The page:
SALT LAKE CITY — Joining nearly a million Utahns participating in the Great Utah ShakeOut, Salt Lake County public works, the Utah Department of Transportation and emergency personnel got hands-on practice Thursday for giving aid after an earthquake.
Megan Leonard is a traffic engineer for UDOT, which is typically a desk job. For one of the drills Thursday, she got behind the wheel of a snowplow to move debris from a road.
"It was kind of fun, in the end," Leonard said.
In an emergency it's unlikely she'd end up behind the wheel of a plow, she said, but the experience will help her know who to deploy and what resources to send out. She had someone coaching her throughout the exercise, and said the hands-on training helped her understand the power a snowplow has.
If a large earthquake strikes in Utah, public works crews would be responsible for clearing roads to make sure emergency crews can get through.
Salt Lake County Mayor Jenny Wilson also drove the snowplow used in the drills. She said she was able to move dirt, but had trouble backing up the plow, which ended up in some plants beside the road.
"All of our county employees have some role, and we’re going through extensive planning around that," Wilson said. "I really think we collaborate well, so we would deploy our trucks and support a community that’s not in our jurisdiction."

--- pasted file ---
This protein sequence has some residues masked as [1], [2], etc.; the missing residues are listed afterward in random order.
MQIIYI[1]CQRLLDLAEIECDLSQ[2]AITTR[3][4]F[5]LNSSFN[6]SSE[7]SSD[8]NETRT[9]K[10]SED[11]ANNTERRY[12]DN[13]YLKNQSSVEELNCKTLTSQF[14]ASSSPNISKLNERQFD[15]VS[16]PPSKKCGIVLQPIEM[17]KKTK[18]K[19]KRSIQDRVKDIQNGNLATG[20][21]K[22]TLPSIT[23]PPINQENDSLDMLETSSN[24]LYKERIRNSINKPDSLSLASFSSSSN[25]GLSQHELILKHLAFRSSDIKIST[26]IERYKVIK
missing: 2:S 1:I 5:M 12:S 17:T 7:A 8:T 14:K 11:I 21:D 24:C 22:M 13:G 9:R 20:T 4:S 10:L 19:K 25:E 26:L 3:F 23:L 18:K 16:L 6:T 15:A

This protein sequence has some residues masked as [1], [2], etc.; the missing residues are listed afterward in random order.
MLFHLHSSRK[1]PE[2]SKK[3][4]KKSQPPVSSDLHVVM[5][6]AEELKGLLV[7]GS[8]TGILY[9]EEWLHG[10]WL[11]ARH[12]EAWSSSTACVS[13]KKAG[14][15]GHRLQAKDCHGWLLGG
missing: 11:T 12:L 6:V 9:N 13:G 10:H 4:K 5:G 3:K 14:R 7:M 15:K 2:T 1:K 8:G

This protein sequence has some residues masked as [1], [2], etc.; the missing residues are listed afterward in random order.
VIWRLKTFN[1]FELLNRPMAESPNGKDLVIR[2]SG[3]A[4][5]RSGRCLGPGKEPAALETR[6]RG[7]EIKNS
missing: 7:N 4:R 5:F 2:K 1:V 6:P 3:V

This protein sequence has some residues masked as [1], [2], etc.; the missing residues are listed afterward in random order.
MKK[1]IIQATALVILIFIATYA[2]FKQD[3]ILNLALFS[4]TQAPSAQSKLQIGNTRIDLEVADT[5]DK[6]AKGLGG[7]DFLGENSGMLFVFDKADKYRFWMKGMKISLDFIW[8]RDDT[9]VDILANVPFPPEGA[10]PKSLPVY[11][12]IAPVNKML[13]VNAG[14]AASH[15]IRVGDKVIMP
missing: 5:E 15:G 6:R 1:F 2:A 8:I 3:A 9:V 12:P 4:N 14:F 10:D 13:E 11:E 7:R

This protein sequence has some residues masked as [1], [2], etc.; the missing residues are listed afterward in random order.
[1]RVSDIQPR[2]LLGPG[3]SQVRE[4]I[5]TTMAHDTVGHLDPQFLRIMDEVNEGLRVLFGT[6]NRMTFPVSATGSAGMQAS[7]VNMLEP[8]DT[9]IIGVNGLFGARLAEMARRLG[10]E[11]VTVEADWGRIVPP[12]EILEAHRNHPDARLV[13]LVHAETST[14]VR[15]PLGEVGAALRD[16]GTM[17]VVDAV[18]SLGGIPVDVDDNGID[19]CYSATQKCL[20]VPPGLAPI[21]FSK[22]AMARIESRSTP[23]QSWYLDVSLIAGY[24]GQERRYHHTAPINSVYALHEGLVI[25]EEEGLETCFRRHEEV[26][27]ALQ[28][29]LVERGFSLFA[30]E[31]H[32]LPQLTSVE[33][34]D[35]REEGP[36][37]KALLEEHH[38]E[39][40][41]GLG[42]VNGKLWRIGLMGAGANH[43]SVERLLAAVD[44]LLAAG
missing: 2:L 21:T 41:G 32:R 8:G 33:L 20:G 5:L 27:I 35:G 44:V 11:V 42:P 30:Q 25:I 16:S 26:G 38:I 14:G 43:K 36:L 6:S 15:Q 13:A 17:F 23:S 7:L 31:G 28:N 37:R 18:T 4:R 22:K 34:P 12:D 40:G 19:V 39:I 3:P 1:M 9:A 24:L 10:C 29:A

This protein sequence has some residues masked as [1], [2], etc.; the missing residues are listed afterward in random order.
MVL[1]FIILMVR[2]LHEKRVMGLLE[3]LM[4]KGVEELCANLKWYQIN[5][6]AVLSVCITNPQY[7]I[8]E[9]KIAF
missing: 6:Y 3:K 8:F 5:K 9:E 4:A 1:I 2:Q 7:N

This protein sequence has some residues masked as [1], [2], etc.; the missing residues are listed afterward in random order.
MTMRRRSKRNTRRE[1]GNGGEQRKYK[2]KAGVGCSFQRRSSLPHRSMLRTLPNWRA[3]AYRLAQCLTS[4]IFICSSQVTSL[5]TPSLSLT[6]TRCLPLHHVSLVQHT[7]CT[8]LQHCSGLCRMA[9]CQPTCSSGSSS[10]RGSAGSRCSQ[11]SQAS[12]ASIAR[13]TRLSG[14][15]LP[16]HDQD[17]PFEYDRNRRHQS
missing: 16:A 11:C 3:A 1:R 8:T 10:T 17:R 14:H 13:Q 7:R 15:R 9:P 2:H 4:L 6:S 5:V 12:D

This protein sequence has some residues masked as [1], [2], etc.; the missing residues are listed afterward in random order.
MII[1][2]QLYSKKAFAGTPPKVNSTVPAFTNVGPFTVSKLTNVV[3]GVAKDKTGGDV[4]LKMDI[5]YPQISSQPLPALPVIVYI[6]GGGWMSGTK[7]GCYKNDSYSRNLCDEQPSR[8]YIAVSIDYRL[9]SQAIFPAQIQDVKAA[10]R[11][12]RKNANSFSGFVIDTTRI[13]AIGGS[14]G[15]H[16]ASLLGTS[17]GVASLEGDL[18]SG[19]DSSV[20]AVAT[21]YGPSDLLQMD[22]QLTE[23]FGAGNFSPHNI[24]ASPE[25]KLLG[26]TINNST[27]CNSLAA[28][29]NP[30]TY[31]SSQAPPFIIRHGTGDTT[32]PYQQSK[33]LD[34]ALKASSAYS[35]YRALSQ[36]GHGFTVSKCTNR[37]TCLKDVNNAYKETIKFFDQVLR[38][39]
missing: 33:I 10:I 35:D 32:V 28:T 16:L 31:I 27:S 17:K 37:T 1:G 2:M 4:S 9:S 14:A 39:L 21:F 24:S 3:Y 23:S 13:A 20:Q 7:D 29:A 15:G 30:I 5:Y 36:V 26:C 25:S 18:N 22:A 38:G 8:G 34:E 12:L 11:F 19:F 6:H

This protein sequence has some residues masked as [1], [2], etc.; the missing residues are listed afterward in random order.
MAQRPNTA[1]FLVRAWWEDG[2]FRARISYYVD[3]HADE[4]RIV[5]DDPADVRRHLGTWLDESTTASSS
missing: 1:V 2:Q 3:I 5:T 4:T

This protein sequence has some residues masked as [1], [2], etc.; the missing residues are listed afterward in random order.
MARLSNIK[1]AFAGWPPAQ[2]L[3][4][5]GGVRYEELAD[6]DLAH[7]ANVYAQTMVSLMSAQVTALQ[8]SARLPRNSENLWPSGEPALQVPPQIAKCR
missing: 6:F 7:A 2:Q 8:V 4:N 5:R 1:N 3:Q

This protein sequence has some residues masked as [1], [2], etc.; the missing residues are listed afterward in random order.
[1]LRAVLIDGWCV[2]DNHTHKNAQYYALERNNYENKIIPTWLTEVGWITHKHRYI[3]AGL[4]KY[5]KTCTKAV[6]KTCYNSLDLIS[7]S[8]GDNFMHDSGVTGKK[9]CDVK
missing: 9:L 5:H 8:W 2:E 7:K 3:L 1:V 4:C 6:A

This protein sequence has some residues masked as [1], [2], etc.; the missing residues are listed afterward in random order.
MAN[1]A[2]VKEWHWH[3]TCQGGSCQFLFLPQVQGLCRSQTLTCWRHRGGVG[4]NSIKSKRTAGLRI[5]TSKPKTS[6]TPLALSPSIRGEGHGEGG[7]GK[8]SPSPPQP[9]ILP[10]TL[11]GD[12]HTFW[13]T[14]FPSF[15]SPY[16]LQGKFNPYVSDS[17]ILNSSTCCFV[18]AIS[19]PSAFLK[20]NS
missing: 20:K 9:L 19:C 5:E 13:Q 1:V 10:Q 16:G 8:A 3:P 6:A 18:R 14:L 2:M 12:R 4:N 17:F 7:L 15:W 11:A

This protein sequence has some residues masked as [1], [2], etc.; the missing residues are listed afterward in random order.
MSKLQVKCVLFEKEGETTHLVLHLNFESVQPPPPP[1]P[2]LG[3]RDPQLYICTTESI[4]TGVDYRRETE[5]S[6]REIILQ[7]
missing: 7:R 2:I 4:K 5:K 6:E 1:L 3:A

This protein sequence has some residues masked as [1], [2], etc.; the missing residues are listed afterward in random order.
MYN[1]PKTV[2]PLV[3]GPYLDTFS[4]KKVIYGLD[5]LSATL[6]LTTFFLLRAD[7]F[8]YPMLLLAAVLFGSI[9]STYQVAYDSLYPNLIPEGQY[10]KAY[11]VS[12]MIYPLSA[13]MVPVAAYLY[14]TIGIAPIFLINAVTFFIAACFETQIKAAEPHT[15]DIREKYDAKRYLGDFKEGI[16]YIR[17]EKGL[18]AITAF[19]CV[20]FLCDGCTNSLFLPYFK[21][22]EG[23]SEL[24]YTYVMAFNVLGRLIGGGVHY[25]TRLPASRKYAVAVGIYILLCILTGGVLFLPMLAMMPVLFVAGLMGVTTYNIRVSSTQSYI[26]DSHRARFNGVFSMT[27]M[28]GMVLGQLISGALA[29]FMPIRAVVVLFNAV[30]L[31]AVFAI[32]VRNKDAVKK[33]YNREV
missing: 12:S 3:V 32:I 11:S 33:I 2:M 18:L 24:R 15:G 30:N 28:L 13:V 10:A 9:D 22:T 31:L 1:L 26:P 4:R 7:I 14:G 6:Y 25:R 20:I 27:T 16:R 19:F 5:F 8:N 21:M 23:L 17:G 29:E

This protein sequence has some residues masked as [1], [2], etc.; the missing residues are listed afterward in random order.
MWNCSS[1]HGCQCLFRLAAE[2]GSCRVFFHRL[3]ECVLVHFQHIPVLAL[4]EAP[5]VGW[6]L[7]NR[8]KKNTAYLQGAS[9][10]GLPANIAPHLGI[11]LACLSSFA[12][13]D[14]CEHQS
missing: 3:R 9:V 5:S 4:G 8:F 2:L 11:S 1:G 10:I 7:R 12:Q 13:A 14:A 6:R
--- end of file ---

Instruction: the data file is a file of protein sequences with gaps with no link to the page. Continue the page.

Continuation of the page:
Other drills included moving large debris like a telephone pole, boulders and cars. The Department of Public Works set up the drills to try to imitate obstacles after an earthquake or other emergency.
Clint Mecham, emergency manager for Salt Lake County, said his department helped organize the event and created a communications plan in the months leading up to the drill. He said they will have plans next year to involve his department in support and communications for the drills.
"Our job is to make sure that … we’re coordinating all of our efforts and making sure that (the public works employees) are being used the most efficiently possible and that they have everything they need," Mecham said.
In an emergency, Mecham's team would be responsible for ensuring resources from the state and federal levels reach the counties and cities in need of aid.Comment on this story
Wilson said training city emergency services for incidents can only do so much without Utah households preparing as well. She said families should plan where to meet and know how to handle a minor emergency.
"It’s not just about us in government preparing for you, it’s about you preparing to support the entire system," Wilson said.
Many Utah businesses, schools and government organizations registered to take part in the Great Utah ShakeOut this year to practice what to do when there is an earthquake. The ShakeOut website advises people to drop, cover and hold on if there is an earthquake and provides ideas for how to prepare for an earthquake.